Leaving (3)

She was fading quickly. The ivory white blended with her gown, the rate she was sprinting tells me that it was impossible to reach her. The distance is too long, my speed was too slow – for some queer reason nature had a way of sucking people into unfathomable dimensions, and she was one of the unfortunate experiments. I was just the control experiment, lacking of any reactants to push me forth. All I could see were the splashes she makes while running; the accelerating pace of her footsteps; the swaying of her soaked hair –

Something protruded my skin. Stabbed, to be more accurate. The stinging sensation rushed up, the sharp pain mangled with my frustrations, overwhelming my nerves. I looked back just to see tiny needles prickling my legs, these tiny objects covering most of my back, forming dots of blood and painting wiggly, irregular streaks of bright red. My vision started to blotch in crimson, the sourness of blood wafting to my nostrils, my thighs felt so powerless and tired. The needles kept sticking onto my skin, piercing my veins and blotching my pale skin with candy red coloration. The red came flooding in, at first drop-wise, then forming a puddle, and further on the road, began to faze in with the water.

It was pitch dark.


Leaving (2)

It was her hazel browns that caught my attention – sparkly and full of jovial exuberance. Her entrancing smile would light up the nose, her slight wrinkling of her nose, the intertwining of her slender fingers – everything about her was the epitome of beauty. Her angelic presence, her airy tone, her unintended chuckles, her rosy blush were all magnetic to attention and love. The way she brushed the strand of hair back, the way she covers her dainty mouth when she laughs, the way she focuses on her work with the pouted lips were engraved in my mind with intricate details.

All I could do was to run after her: to clench her forearm and pull her back before it was too late. The corridor glistened with an occasional raindrop that smeared on the walls, the sweat dripping from my forehead. I welcomed the patters of rain hitting on my body, the bouncing off my skin as I rushed to catch up with Alejandra’s pace.

As the miles stretched on, I realized there was no way I could go up to her and turn her back to where sanity lies. Curtain after curtain of rain splattered on me, obstructing my running. I was completely soaked from head to toe, with droplets of rainwater dangling from my bangs, mystifying my vision as I saw the white figure ahead of me frantically running along the endless passageway.

Biting down my lip, I summoned all of my strength as I charged with an unspeakable fury – my emotions swirling while our memories drip-dropped into mixture contained in my heart. While my sanity screamed for me to halt, to stop before I catch a cold in this pouring rain, telling me that there is no practical use when she is evidently miles away, my heart summons me to go straightforward. The blank walls flew past me as I stormed my way through the shower, her hair swaying past my face, her silly-sounding laughter whirled around, her slender fingers tapping my shoulders, everything about her were enveloping my mind – her floral scent invasive to my nostrils, her gentle touch making my skin tingle, her sweet voice ricocheting off the walls into my ears.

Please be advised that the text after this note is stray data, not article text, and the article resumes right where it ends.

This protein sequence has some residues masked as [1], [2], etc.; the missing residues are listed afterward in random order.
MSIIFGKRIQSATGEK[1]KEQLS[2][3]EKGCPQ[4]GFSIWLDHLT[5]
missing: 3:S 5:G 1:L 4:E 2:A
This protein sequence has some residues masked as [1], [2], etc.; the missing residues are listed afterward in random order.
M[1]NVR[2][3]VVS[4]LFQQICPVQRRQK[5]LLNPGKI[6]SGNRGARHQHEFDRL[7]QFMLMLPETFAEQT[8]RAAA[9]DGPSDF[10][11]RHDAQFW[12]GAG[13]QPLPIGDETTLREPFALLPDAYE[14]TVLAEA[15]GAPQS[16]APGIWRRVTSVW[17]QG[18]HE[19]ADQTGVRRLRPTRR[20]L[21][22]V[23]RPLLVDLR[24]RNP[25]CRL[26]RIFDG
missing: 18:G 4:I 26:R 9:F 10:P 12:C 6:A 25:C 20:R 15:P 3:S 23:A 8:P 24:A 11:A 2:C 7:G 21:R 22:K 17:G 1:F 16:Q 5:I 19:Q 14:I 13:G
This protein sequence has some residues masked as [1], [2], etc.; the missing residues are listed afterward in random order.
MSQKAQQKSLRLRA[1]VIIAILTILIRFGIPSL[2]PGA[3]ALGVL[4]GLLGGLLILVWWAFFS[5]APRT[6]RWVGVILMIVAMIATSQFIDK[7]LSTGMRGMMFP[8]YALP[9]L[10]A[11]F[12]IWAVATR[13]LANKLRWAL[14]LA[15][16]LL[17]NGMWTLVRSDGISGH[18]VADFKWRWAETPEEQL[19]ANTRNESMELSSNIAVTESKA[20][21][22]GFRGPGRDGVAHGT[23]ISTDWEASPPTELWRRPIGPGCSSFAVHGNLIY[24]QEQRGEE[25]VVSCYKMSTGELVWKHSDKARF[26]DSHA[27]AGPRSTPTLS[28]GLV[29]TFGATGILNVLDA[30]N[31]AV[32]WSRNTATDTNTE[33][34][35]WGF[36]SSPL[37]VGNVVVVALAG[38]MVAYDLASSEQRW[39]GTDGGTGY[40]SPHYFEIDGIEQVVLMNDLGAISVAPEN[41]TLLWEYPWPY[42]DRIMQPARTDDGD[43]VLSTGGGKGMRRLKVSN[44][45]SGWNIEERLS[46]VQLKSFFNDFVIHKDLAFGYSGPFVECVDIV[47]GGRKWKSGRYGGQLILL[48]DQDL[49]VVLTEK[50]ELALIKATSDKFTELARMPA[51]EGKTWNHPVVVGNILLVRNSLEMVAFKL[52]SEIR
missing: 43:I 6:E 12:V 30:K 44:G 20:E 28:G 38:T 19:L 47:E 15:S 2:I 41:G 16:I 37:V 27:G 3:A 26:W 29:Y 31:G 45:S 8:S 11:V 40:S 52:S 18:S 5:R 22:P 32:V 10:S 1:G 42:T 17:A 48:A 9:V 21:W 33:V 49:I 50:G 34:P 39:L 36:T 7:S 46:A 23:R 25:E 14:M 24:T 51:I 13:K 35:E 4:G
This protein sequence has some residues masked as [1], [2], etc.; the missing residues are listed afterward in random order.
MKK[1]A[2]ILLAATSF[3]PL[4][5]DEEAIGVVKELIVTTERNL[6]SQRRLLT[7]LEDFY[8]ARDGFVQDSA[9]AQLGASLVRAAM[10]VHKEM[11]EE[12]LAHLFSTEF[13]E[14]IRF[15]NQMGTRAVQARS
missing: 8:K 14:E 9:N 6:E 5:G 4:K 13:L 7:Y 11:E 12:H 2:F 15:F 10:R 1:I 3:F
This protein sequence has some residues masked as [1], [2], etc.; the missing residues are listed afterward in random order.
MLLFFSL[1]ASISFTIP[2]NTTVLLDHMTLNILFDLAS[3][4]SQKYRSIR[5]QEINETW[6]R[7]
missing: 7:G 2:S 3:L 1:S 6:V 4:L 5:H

‘Why would you leave me deserted?’   

‘Why would you have the conscience to abandon me in this caliginous world?’

She replied with her resonating silence.

On Music

John Mayer 

I’ve always thought of myself as a versatile music-lover: I’m open and into all sorts of genres, obsessed with all types of singers/bands, and have memorized album after album of lyrics etc. No matter rock, rhythm and blues, metal or jazz, I would gladly mash them up in Mixxx (Poor chaps like me have no other alternative than using free software to create remixes in a amateur fashion), creating eccentric remixes while seeking for solutions to mediocre reverb effects (no shade to the software – it’s about the best you can find for free).

Many would ask: What would I appreciate/look for in a good piece of music? Would it be the level of handsomeness/beauty the singers possess? Would it be that hook that strums your heartstrings and stops your heartbeat? Would it be the rhythm that makes your head bob involuntarily. In my (very unprofessional, layman) opinion, what makes up a spectacular score is lyrics, and lyrics only.

Lyrics, in my humble opinion, are the soul of the piece of music: a iridescent moment, a split second, a message to be brought out. I believe this is exactly why cheap, cliched lyrics that (some) pop songs have completely dragged the melody and rhythm (no matter how great they are) into the mud without care. It’s no use shoving the same old ‘on my knees’ phrases into sad romantic ballads, nor is it of any good to showcase your battered relationships and threading them into albums (yes, I’m talking about Taylor Swift). Now don’t get me wrong – I don’t think it’s an issue if an artist chooses to express him/herself via lyrics, but if you’re just manipulating the month-old relationship and spinning it off to first, play victim; second, being vindictive to past lovers who did her/him no wrong on purpose; third, garner more attention for your monetary interests (aka using gimmicks to attain album sales). Truth be told, some of her lyrics are up to par and decent in the past decade to teenagers – for sure, it makes sense and paints a dainty picture of how much wreckage relationships could be. However, when you steer clear of the all-too-trashy lyrics that drone on and on about sappy romantic endeavors (that most of us won’t understand anyways) or some silly public feud that we can relate to but not hum to – you get gems like John Mayer, Fall Out Boy, Panic! at the Disco, so on and so forth. Ranging from melodramatic and poetic lines from my all-time favorite artist John Mayer,  Until there’s fog inside the glass around your summer heart ‘‘Sometimes, I wish that I was the weather
you’d bring me up in conversation forever. And when it rained, I’d be the talk of the day’,
to the blood rushing lines that Fall Out Boy had, ‘It’s just past 8 and I’m feeling young and reckless. The ribbon on my wrist says, “Do not open before Christmas.”